Safer drug consumption rooms (SCRs) are regulated spaces where individuals can use drugs they have already obtained while being watched over by staff members who have received the necessary training to support the individuals using them (Kennedy, Karamouzian and Kerr, 2017). These facilities were introduced to lessen the negative effects of drugs, including public drug use, disease transmission, and overdose deaths (Tran et al, 2021). The rationale for establishing SCRs lies in the principles of harm reduction, which focuses on minimizing the negative consequences of drug use rather than eliminating drug use itself. SCRs provide a controlled environment where injecting drug users can consume drugs under supervision, access clean injection equipment, and receive medical assistance in case of overdose or other health emergencies.
This essay will examine several studies and research findings to explore the specific focus on the efficacy of SCRs for injecting drug users in relation to the chosen theme of developing clinical practice.
The goal of developing clinical practice is to advance evidence-based, person-centred healthcare through a supported process (Bradd, Travaglia and Hayen, 2017). Vijayananthan and Nawawi (2008) states that for the planning, execution, monitoring, auditing, documentation, analysis, and reporting of clinical trials is classed as Good Clinical Practice (GCP) and is an international standard of ethical and scientific quality.
The research from Biancarelli et al, 2019 it can be determined that Individuals who inject drugs (PWIDs) report low use of healthcare facilities and a high frequency of stigma and discrimination during their access. To help people with addiction attain the best potential level of health, it is essential to replace unfavourable attitudes with evidence-based interventions (Barlett et al, 2013).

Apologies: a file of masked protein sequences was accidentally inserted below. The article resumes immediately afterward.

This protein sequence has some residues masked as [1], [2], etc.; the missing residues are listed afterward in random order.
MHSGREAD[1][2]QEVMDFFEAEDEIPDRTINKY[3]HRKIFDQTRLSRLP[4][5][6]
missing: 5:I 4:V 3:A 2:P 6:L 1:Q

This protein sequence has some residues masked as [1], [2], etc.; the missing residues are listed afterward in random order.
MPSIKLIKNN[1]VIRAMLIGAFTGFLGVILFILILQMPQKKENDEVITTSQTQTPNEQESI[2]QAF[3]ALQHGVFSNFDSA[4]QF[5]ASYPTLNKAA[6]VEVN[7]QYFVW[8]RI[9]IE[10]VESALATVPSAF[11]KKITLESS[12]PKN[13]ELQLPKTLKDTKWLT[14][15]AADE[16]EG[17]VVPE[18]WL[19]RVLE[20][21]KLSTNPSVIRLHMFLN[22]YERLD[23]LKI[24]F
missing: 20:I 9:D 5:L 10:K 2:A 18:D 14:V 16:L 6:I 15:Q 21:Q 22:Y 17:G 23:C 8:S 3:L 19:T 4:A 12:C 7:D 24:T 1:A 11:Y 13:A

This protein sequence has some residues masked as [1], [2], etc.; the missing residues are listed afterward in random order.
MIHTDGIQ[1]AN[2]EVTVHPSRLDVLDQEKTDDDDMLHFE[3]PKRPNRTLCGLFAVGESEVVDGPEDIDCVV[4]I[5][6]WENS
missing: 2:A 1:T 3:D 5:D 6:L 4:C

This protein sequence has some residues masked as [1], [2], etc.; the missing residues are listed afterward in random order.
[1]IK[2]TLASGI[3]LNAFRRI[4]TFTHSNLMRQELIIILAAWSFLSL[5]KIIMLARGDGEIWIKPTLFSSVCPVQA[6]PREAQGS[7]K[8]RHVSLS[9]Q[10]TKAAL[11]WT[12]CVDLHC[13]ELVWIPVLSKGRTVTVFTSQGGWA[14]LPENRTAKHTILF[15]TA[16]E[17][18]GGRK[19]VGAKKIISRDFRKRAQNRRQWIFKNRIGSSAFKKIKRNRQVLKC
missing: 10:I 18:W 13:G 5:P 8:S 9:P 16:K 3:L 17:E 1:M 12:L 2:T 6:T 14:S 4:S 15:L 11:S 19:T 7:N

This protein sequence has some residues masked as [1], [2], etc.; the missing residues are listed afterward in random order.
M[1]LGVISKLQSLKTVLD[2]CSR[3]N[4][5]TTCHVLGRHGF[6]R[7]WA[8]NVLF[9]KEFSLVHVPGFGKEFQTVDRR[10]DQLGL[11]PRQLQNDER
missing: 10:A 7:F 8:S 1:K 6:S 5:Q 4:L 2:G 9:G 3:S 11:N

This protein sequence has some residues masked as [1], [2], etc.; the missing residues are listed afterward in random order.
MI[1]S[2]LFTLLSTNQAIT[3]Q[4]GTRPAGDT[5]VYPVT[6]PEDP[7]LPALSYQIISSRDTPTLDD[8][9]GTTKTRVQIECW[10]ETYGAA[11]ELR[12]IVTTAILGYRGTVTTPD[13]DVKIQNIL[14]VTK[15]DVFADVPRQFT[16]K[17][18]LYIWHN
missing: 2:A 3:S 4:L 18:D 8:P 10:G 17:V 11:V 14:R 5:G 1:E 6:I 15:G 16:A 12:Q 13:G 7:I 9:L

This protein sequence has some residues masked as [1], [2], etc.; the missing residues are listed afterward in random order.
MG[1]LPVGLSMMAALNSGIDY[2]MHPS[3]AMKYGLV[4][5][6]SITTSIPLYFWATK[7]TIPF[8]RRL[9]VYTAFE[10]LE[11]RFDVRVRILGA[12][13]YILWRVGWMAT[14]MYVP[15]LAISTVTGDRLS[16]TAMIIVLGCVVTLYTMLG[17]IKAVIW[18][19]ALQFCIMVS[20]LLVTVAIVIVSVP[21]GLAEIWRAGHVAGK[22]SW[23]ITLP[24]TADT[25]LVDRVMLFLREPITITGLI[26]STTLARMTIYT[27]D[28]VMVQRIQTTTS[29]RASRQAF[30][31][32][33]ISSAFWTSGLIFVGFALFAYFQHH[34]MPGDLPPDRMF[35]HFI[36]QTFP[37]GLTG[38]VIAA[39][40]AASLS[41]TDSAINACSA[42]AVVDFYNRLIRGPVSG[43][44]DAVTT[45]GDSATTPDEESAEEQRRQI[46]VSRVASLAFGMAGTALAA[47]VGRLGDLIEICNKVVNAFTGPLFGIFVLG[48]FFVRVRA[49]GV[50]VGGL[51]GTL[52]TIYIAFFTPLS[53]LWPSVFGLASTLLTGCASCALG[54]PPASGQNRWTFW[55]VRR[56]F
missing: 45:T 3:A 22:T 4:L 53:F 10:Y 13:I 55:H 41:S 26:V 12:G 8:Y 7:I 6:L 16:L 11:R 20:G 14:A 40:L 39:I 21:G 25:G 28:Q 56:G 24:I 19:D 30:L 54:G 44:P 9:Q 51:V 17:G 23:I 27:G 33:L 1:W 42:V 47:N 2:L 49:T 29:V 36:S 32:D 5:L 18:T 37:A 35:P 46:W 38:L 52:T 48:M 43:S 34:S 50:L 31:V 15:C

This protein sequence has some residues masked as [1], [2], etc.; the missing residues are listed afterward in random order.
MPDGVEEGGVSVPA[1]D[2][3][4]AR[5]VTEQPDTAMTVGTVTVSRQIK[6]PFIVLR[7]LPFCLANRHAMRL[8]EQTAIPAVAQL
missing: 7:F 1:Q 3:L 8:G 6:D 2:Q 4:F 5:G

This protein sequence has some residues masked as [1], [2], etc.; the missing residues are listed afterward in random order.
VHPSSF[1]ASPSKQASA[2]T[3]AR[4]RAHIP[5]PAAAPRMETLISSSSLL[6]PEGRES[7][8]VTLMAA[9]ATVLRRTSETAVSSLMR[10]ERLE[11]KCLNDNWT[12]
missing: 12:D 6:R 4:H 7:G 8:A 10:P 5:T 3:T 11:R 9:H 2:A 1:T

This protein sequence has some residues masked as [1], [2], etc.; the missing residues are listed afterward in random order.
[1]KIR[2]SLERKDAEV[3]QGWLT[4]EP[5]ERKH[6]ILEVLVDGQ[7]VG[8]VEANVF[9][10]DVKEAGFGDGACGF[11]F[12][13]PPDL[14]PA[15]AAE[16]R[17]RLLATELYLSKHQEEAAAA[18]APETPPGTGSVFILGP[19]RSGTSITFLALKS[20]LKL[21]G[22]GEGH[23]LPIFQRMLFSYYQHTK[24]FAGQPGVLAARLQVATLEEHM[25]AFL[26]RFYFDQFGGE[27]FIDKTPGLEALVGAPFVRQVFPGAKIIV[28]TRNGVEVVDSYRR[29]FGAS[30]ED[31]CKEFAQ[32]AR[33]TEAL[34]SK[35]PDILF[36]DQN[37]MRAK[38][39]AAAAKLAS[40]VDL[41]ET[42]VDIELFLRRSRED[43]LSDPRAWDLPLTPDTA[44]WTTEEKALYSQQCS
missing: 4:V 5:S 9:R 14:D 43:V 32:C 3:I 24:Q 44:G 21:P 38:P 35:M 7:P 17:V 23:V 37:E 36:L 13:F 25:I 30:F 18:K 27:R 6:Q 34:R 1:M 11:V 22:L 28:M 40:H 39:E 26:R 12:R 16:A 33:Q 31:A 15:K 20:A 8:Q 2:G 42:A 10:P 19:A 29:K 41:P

Political ramifications, unfavourable media coverage, societal displeasure, and moral and ideological concerns all contribute to the continued controversy surrounding DCRs. Because of this, the implementation of DCRs is still a hot topic on political agendas in many nations, including the UK (Smith and Nicaise, 2019).
As part of Scotland’s caring, compassionate and human rights informed drug policy (2023) it states that Scotland`s existing operating environment, imposed by UK law, limits its ability to enact evidence-based policies based on a public health approach and calls for a review of the drug laws.
According to National Records of Scotland (2023) there was a reported 1,051 drug related deaths in Scotland in 2022, opiates and opioids were the most frequently implicated drug kinds in drug misuse deaths, accounting for 82% of all deaths.
According to the research of the European Monitoring Centre for Drugs and Drug Addiction (2018) In terms of the intervention’s historical evolution, Berne, Switzerland saw the opening of the first supervised drug use room in June 1986. There are now over one hundred safer drug consumption facilities (SDCFs) operating in at least sixty-six cities across ten nations globally (Scottish Government, 2021).
Literature reviews, according to Winchester and Salji (2016), are the synthesis of research results and contrasting viewpoints on subjects to expand understanding and develop the subject. This topic was chosen due to my time on clinical practice in a community addiction team and my experience dealing with patients who are injecting drug users.